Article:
Tuesday, June 2, 2009

Solar energy for Himalayas

A new lightweight, low cost, portable solar cooker called the SolSource 3-in-1 is poised to transform the health and prosperity of the Himalayan villages. The device can replace the traditional biomass-burning stove as a means for cooking and heating the home. It can also use its own excess thermal energy to generate enough electricity to light a home at night, charge cell phones and power other small devices. As the cooker's unique design targets specific local needs and materials, its manufacture and distribution could provide a new economic future for communities in transition from agricultural to manufacturing economies.

The satellite dish-shaped SolSource is developed by US-based nonprofit organisation 'One Earth Designs'. The reflective nomadic tent material, stretched across a bamboo frame, concentrates sunlight from a large area inward toward a focal point, where the user can place a pot stand for cooking, a thermoelectric device for generating electricity (at a lower cost than a photovoltaic panel), a heat module for heating the home, a solar water disinfector for treating drinking water or a thermal battery for cooking after dark. These interchangeable parts are each about the size of a laptop computer and the main platform is easily folded and disassembled for portability.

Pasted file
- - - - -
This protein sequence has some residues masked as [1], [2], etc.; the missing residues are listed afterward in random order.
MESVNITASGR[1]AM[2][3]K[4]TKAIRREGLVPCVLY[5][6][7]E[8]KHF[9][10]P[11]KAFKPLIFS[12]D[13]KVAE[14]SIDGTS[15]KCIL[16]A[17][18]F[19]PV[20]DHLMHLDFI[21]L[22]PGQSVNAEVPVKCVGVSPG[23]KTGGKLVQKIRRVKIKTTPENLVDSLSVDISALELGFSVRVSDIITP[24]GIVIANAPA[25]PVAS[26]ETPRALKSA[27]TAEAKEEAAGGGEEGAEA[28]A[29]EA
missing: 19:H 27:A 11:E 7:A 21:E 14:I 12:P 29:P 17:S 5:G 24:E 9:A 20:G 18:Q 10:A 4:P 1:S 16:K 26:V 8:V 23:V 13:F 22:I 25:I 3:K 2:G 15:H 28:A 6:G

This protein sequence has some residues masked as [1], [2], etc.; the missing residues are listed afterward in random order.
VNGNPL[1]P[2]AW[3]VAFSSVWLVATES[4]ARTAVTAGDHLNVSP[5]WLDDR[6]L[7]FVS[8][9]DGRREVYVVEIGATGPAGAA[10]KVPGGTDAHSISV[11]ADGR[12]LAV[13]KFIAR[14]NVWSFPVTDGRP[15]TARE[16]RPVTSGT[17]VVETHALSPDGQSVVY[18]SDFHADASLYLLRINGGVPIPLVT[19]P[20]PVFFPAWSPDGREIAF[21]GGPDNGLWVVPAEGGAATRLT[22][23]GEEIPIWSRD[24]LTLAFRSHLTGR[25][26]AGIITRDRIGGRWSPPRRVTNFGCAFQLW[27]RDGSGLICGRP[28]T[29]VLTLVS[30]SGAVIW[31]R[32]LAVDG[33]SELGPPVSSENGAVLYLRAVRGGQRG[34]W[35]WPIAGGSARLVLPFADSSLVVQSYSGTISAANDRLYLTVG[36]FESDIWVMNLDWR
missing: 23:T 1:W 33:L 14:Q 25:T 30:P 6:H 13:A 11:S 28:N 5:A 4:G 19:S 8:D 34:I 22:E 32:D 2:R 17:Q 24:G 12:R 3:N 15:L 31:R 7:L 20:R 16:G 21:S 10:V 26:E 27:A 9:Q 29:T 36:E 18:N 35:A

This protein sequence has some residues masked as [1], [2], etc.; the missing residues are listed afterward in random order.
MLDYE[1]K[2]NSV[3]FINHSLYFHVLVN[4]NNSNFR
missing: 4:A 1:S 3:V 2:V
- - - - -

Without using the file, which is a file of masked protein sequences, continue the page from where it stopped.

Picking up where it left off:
The SolSource generates enough heat at its focal point to bring a kettle of water to boil in about five to seven minutes – about the same amount of time as conventional gas stoves in homes throughout the developed world. While it is in use, the device generates heat to warm the home and can create and store about 15 watt-hours of electricity, enough to power the lights for about seven hours. This is adequate for the villagers' needs.

Although the villagers were already familiar with solar cook stoves introduced throughout the region via various government and NGO initiatives, these devices were not fulfilling the nomadic communities' unique needs. Many of these stoves are made from concrete and glass components, both of which are easily broken during distribution and everyday use. The rural communities lack the expertise and tools needed to repair broken devices. The stoves, which weigh about 95 kg, are not easily portable. Therefore they hinder the villagers' traditional lifestyle. The stoves are designed for cooking only, and the villagers rely on biomass burning to heat their homes, a need that accounts for most of the region's fuel use.

One Earth Designs is committed to helping rural Himalayan population achieve appropriate science and technology based solutions for living more sustainably.